Friday, January 14, 2011

ALEC highlights Oklahoma's success

"Oklahoma's children with special needs now have the chance for a better education -- an education chosen by their parents, not one mandated by government bureaucrats," Leslie Hiner writes ("Oklahoma Schools Other States") in Inside ALEC, a publication of the American Legislative Exchange Council. After quoting a famous line from our state song, Hiner continues:
To be sure, Oklahoma is doing better than okay. House Bill 3393, which will provide school-choice scholarships to students with special needs, passed both the state's legislative chambers after receiving bipartisan approval in the House and more narrow support in the Senate. On June 8, Gov. Brad Henry (D) signed the program into law, making it the country’s first private school choice program enacted in 2010.

The House measure -- named the Lindsey Nicole Henry Scholarships for Students with Disabilities Act after Gov. Henry’s infant daughter who died of Werdnig-Hoffman Disease -- redirects dollars spent on a participating child at his current public school to a public or private school of his family’s choice. Five percent of the funding amount will be retained by the child’s school district for administrative purposes.

Specifically, the scholarship amount is equal to the state and local dollars that would have been spent to educate the child in his public school or the amount of private school tuition, whichever is less. After a child receives a scholarship, he would continue to receive it each year through high school graduation. The program is a win-win for students, parents, taxpayers, and schools.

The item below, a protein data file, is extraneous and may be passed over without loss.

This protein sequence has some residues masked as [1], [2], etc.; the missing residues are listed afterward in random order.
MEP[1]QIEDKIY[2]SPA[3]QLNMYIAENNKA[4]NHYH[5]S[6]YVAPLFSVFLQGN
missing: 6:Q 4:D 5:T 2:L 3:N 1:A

After all, scholarships allow participating students to enroll in private schools that better meet their unique needs. For those families that are happy with their children's progress in public schools, chances are they will keep their children in their current school. As with similar programs across the country, this is a choice -- not an order.

The program's fiscal effects reveal further benefits: Public schools will lose the liability of being sued by parents who want to remove their child with special needs from public school. In addition, there are no residual financial obligations by the public school if one or more of its students depart using a scholarship. If families are planning to remove their child, they must give the school 60-days notice.

Best of all, Oklahoma’s proposal is fiscally neutral, and may even provide cost savings to taxpayers. Remember, scholarships are worth either the state and local dollars currently spent on a child with special needs or the cost of private school tuition, whichever is less. In good economic times or bad, school choice eases the burden on state taxpayers.

Opponents of such programs claim private schools don’t ensure children are being protected and achieving academic success. Not true. First, the ultimate accountability agent is a student’s parent(s). Second, private schools participating under this program must be accredited, approved by the state board of education, fiscally sound, and must provide accountability information to parents regarding the child’s academic progress.

And as for the program's effects on public education, no credible study has ever found such programs harm public schools, according to The Foundation for Educational Choice.

"Oklahoma -- where the wind comes sweepin' down the plain," and where school choice history in 2010 was made.

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